Back at the old house, it's clear this is no longer the same boy who was rescued that day in 2013. Counseling and a stable home have given him new life.
"I didn't want to be there anymore. I was just grateful and thankful for it," the boy said.
Harper remains in prison and won't be eligible for parole until 2021. Larson was release on probation in 2015.
The young boy at the center of this story was not content just seeing the outside of the home. He wanted to go inside.
The boy begged his mother to let him return to the house where it all happened.
"I just wanted to see how it is, see how the old house is doing. If it's better now," the boy said.
It's almost as if the boy at the center of Union County's infamous child abuse case is transported back in time to when he was last here three years ago.
He sees some old toys in the garage. He climbs abandoned chicken pens without a care in the world.
The new owner of the home allowed the boy and his mother inside. The house is being fully renovated.
If only it was that easy to erase the boy's dark memories of what happened at that house in 2013.
"This is also where they locked the door," the boy told Channel 9 while looking around the house.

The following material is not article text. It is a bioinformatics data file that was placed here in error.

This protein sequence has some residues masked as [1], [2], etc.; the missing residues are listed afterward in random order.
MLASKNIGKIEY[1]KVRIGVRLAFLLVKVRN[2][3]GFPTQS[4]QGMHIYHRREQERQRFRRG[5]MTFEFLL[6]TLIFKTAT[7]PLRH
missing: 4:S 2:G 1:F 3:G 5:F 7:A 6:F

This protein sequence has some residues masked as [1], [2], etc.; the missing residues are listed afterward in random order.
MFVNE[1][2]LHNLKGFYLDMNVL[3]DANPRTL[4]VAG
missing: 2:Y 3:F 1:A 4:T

The boy said the abuse was at its worst inside.
His face was cut with a knife, his arm was cut with a needle, and salt was poured in the wound. He was burnt with an electrical wire, and he was handcuffed or chained to objects, like railroad ties, in the house.
Most notably, he was found with a dead chicken tied around his neck.
Both Harper and Larson pleaded guilty to multiple child abuse charges while caring for the boy and four other children in their foster home.
The boy told Boyd that “Wanda Sue" was more abusive towards him and that he wants her to go back to jail.
But on this day, his biological mom focused on helping her son find some closure.
"You look at this room, and you see this is the past and know you're never going to be in this again," the mom explained to her son while comforting him.
His mother said a long road to recovery remains, but life gets a little better every day.
Boyd went on WBT Radio Thursday morning to talk about how this emotional story came together. Listen to the interview here.
Watch a behind-the-scenes look at the radio appearance below: